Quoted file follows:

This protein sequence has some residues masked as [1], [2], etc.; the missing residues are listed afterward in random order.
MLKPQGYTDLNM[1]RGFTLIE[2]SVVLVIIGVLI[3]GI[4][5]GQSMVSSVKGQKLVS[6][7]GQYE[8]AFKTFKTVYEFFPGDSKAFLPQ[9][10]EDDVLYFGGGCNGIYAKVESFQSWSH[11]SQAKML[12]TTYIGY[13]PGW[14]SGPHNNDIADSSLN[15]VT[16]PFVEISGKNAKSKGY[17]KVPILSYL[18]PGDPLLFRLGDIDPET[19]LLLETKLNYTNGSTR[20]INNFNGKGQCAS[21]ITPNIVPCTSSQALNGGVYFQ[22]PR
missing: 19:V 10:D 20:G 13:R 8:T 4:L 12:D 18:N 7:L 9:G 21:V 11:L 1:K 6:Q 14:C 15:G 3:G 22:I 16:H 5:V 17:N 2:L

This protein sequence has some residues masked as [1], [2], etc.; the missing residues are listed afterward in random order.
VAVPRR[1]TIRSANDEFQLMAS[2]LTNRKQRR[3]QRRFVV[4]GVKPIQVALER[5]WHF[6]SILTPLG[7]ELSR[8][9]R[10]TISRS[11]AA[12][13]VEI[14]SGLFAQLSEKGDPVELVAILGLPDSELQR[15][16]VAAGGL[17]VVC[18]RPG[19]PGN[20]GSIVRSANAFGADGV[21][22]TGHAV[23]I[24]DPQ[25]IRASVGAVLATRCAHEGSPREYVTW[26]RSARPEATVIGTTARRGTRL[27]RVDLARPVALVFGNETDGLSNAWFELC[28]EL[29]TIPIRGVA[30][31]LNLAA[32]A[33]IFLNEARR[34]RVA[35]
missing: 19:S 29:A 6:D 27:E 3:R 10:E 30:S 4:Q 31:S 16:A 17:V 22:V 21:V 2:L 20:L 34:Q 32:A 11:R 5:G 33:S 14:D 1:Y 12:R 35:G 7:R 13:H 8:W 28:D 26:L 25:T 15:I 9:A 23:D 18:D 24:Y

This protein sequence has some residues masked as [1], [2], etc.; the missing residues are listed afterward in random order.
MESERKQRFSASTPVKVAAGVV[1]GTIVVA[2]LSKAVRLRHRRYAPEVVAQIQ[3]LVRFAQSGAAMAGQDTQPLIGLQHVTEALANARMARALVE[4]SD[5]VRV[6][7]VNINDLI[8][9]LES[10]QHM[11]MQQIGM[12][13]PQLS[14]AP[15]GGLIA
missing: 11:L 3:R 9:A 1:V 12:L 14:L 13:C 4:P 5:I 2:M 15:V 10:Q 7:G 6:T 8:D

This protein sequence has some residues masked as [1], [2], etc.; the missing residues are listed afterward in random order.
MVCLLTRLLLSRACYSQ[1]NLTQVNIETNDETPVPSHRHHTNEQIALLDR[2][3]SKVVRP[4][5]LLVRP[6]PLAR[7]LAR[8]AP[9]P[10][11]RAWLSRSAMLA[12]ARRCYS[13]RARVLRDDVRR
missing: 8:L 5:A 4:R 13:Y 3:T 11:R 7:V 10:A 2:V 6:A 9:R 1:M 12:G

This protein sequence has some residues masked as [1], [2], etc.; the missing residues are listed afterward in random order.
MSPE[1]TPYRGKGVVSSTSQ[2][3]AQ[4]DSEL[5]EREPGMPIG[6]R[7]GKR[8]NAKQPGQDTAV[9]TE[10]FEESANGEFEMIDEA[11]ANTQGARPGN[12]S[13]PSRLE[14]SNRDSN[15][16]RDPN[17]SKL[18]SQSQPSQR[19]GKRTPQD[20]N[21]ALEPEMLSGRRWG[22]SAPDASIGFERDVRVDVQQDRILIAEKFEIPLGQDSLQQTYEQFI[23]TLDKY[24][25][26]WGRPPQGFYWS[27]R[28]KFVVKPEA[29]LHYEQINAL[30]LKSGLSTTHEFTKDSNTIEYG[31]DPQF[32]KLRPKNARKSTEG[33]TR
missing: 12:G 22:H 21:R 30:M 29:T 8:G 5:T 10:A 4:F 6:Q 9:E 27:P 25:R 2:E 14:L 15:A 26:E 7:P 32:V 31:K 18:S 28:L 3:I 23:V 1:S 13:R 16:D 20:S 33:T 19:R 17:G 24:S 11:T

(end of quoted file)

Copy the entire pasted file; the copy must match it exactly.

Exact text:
This protein sequence has some residues masked as [1], [2], etc.; the missing residues are listed afterward in random order.
MLKPQGYTDLNM[1]RGFTLIE[2]SVVLVIIGVLI[3]GI[4][5]GQSMVSSVKGQKLVS[6][7]GQYE[8]AFKTFKTVYEFFPGDSKAFLPQ[9][10]EDDVLYFGGGCNGIYAKVESFQSWSH[11]SQAKML[12]TTYIGY[13]PGW[14]SGPHNNDIADSSLN[15]VT[16]PFVEISGKNAKSKGY[17]KVPILSYL[18]PGDPLLFRLGDIDPET[19]LLLETKLNYTNGSTR[20]INNFNGKGQCAS[21]ITPNIVPCTSSQALNGGVYFQ[22]PR
missing: 19:V 10:D 20:G 13:R 8:T 4:L 12:D 18:N 7:L 9:G 21:V 11:L 1:K 6:Q 14:C 15:G 3:G 22:I 16:H 5:V 17:N 2:L

This protein sequence has some residues masked as [1], [2], etc.; the missing residues are listed afterward in random order.
VAVPRR[1]TIRSANDEFQLMAS[2]LTNRKQRR[3]QRRFVV[4]GVKPIQVALER[5]WHF[6]SILTPLG[7]ELSR[8][9]R[10]TISRS[11]AA[12][13]VEI[14]SGLFAQLSEKGDPVELVAILGLPDSELQR[15][16]VAAGGL[17]VVC[18]RPG[19]PGN[20]GSIVRSANAFGADGV[21][22]TGHAV[23]I[24]DPQ[25]IRASVGAVLATRCAHEGSPREYVTW[26]RSARPEATVIGTTARRGTRL[27]RVDLARPVALVFGNETDGLSNAWFELC[28]EL[29]TIPIRGVA[30][31]LNLAA[32]A[33]IFLNEARR[34]RVA[35]
missing: 19:S 29:A 6:D 27:E 3:R 10:E 30:S 4:Q 31:S 16:A 17:V 22:V 21:V 2:L 20:L 34:Q 32:A 11:R 5:G 33:S 14:D 1:Y 12:R 35:G 7:R 13:H 8:W 28:D 26:L 25:T 15:I 9:A 23:D 18:D 24:Y

This protein sequence has some residues masked as [1], [2], etc.; the missing residues are listed afterward in random order.
MESERKQRFSASTPVKVAAGVV[1]GTIVVA[2]LSKAVRLRHRRYAPEVVAQIQ[3]LVRFAQSGAAMAGQDTQPLIGLQHVTEALANARMARALVE[4]SD[5]VRV[6][7]VNINDLI[8][9]LES[10]QHM[11]MQQIGM[12][13]PQLS[14]AP[15]GGLIA
missing: 11:L 3:R 9:A 1:V 12:L 14:L 13:C 4:P 5:I 2:M 15:V 10:Q 7:G 6:T 8:D

This protein sequence has some residues masked as [1], [2], etc.; the missing residues are listed afterward in random order.
MVCLLTRLLLSRACYSQ[1]NLTQVNIETNDETPVPSHRHHTNEQIALLDR[2][3]SKVVRP[4][5]LLVRP[6]PLAR[7]LAR[8]AP[9]P[10][11]RAWLSRSAMLA[12]ARRCYS[13]RARVLRDDVRR
missing: 8:L 5:A 4:R 13:Y 3:T 11:R 7:V 10:A 2:V 6:A 9:R 1:M 12:G

This protein sequence has some residues masked as [1], [2], etc.; the missing residues are listed afterward in random order.
MSPE[1]TPYRGKGVVSSTSQ[2][3]AQ[4]DSEL[5]EREPGMPIG[6]R[7]GKR[8]NAKQPGQDTAV[9]TE[10]FEESANGEFEMIDEA[11]ANTQGARPGN[12]S[13]PSRLE[14]SNRDSN[15][16]RDPN[17]SKL[18]SQSQPSQR[19]GKRTPQD[20]N[21]ALEPEMLSGRRWG[22]SAPDASIGFERDVRVDVQQDRILIAEKFEIPLGQDSLQQTYEQFI[23]TLDKY[24][25][26]WGRPPQGFYWS[27]R[28]KFVVKPEA[29]LHYEQINAL[30]LKSGLSTTHEFTKDSNTIEYG[31]DPQF[32]KLRPKNARKSTEG[33]TR
missing: 12:G 22:H 21:R 30:M 29:T 8:G 5:T 10:A 4:F 6:Q 9:E 27:P 25:R 2:E 14:L 15:A 26:E 7:P 32:V 31:K 18:S 28:L 3:I 23:V 1:S 13:R 16:D 20:S 33:T 19:R 17:G 24:S 11:T